Competition is incredible enough as an independent publisher. Even after you jump through all the hurdles and hopefully haven’t committed plagiarism accidentally, chances are there are handfuls or even dozens of similar products on the market. We’re reinventing the wheel regularly in most common rpg subgenres such as fantasy, horror, superheroes, and science fiction.

I’ll talk more about the old paradigm of getting hired at WotC or Paizo in depth elsewhere. It might slowly be changing, but I’m not holding my breath just yet. Still, for every one of those good openings, there are probably tens if not hundreds of applicants in varying degrees of experience. It’s daunting, to say the least. I know people like to say it’s changing, but is it really? I’m not so sure yet.

So, if I don’t want to jump through all the hoops of running my own indie company and permanent, full time jobs in the industry are scarce; what does that leave? I guess there’s freelance writing. Even as a freelance writer, RPGs are still part of the publishing industry. Much like news and magazines, freelance writers are very much a dime-a-dozen. It’s very much an employer’s market.

Again, competition for jobs can be pretty stiff. On top of that, freelance writers are going to have to likely have to pitch new ideas to prospective employers or fit their work into a fairly tight box in terms of creativity. If that’s a problem, the age old answer is: start your own company. Otherwise, you’re locked into the mercenary world of freelance writing or art.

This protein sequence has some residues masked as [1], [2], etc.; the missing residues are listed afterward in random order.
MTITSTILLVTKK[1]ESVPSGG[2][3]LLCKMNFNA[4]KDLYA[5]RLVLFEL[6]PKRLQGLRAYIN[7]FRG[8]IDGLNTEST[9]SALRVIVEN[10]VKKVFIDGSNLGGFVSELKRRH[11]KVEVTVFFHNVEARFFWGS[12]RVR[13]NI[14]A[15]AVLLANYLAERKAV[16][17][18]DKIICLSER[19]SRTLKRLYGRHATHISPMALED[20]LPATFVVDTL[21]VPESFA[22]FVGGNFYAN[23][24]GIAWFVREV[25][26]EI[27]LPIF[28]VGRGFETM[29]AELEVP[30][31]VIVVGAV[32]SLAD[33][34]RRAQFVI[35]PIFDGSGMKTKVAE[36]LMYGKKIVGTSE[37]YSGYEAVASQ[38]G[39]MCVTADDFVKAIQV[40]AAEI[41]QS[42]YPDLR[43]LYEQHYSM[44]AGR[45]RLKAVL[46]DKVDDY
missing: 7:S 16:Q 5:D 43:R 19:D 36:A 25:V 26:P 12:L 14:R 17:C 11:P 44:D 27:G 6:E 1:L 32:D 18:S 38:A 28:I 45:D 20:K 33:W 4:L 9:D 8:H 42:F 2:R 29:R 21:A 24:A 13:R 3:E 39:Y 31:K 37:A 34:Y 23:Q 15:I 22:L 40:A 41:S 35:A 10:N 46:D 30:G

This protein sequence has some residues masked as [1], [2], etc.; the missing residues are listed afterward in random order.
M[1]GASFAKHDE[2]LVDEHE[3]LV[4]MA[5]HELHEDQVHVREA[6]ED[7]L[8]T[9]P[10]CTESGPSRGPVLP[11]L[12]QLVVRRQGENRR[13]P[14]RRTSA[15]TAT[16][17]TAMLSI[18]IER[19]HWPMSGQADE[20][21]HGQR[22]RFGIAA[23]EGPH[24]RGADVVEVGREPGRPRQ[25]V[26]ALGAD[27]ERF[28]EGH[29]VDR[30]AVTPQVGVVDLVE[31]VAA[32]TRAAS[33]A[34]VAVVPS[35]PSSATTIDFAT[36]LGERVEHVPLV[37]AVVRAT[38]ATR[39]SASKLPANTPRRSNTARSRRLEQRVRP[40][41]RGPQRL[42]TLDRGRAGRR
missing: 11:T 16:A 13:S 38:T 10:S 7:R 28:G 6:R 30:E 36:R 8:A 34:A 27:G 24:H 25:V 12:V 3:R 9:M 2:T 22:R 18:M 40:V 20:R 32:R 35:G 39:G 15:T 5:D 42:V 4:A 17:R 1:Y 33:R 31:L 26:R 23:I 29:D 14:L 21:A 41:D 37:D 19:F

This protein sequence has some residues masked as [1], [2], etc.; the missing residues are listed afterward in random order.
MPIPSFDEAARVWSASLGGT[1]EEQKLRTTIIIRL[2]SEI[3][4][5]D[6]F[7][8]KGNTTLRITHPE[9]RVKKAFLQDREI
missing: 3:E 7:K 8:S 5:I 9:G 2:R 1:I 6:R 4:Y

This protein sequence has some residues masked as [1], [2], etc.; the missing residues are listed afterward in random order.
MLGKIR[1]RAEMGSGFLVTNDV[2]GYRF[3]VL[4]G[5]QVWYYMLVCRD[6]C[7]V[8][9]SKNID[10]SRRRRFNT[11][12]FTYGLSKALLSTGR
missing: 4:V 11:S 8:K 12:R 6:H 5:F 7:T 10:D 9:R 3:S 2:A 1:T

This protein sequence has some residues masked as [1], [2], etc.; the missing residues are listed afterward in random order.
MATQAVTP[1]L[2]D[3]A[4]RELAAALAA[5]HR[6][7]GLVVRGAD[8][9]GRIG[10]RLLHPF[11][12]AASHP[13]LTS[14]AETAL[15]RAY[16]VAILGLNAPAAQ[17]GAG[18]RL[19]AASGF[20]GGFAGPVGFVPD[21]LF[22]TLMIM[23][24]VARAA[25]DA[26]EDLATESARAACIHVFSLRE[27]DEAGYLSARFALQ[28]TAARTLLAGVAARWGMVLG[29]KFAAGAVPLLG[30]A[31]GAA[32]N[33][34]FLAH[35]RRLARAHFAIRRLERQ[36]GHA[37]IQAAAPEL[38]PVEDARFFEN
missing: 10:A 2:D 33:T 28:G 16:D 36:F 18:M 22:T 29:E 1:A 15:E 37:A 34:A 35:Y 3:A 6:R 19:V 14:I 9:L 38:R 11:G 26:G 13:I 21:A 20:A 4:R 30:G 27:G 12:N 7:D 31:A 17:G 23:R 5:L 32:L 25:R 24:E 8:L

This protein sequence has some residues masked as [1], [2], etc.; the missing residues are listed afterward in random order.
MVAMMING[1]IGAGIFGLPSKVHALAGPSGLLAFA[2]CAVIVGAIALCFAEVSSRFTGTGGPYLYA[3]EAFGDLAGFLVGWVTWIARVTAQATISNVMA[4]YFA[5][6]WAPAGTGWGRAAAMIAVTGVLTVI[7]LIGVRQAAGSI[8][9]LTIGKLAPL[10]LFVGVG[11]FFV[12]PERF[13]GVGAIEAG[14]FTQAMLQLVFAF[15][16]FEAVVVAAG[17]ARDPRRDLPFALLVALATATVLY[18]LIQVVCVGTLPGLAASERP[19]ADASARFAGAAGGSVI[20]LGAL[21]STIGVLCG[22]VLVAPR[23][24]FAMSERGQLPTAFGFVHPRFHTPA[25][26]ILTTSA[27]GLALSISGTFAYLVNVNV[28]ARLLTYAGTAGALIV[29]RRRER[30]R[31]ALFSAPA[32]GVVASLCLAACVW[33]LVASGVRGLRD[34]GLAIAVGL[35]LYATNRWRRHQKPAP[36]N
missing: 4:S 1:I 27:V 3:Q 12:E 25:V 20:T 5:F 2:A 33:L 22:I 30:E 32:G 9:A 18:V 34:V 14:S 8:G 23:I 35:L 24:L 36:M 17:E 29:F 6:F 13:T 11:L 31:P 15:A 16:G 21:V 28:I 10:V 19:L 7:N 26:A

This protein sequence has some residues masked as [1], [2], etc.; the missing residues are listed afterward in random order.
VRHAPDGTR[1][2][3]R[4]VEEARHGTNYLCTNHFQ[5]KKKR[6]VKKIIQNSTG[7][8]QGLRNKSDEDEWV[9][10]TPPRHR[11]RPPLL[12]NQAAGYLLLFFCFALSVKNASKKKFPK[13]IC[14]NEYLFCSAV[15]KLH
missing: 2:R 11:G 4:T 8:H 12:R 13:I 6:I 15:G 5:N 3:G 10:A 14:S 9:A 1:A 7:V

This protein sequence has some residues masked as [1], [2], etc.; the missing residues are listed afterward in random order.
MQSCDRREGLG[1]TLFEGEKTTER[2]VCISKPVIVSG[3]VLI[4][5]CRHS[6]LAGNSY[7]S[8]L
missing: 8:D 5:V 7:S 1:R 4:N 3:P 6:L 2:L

While it’s still easier than back in the day, it’s pretty daunting to start one’s own company. Many who start their own company will fail, sadly. Crowdfunding falls through. People have to work a “regular” job to pay the bills aside from rpg writing. Life happens after a company is born that takes away from writing/gaming efforts.

Art can be very difficult to come by. As a writer I regularly dream of finding that one mythical unicorn of an artist I could work with for a project or two just to get my work out there. Unfortunately, artists need to eat, too. Again, competition for artists in the RPG industry can be pretty stiff.

Back to the original question: What to charge?

I used to think $.03/word was reasonable for starting writers. Turns out three cents doesn’t go as far as it used to. To someone trying to break into the industry for the first time, I used to think FREE was reasonable. Now it turns out $.10/word is considered a workable wage for rpg writers.

I think it’s complicated. I’m not entirely sure ten cents per word really is the going rate. I’ve seen it work for life coaches. They go from charging $80 to $200 or more per session and suddenly their business takes off. But it can go the other way, too. Raise the rates too high and suddenly business goes to cheaper coaches. (Quality not withstanding.)

Stiff competition, a serious lack of fulltime permanent positions, and the veritable mountain of starting my own company makes me wonder, is it worth it? Do I charge the $.03 and get a job that could have paid triple or more? How much should the module/sourcebook sell for? $.99? Maybe $9.99? More? What percentage am I willing to accept? What about royalties? Will I just be adding to my mountain of flush letters? Gah! So many factors!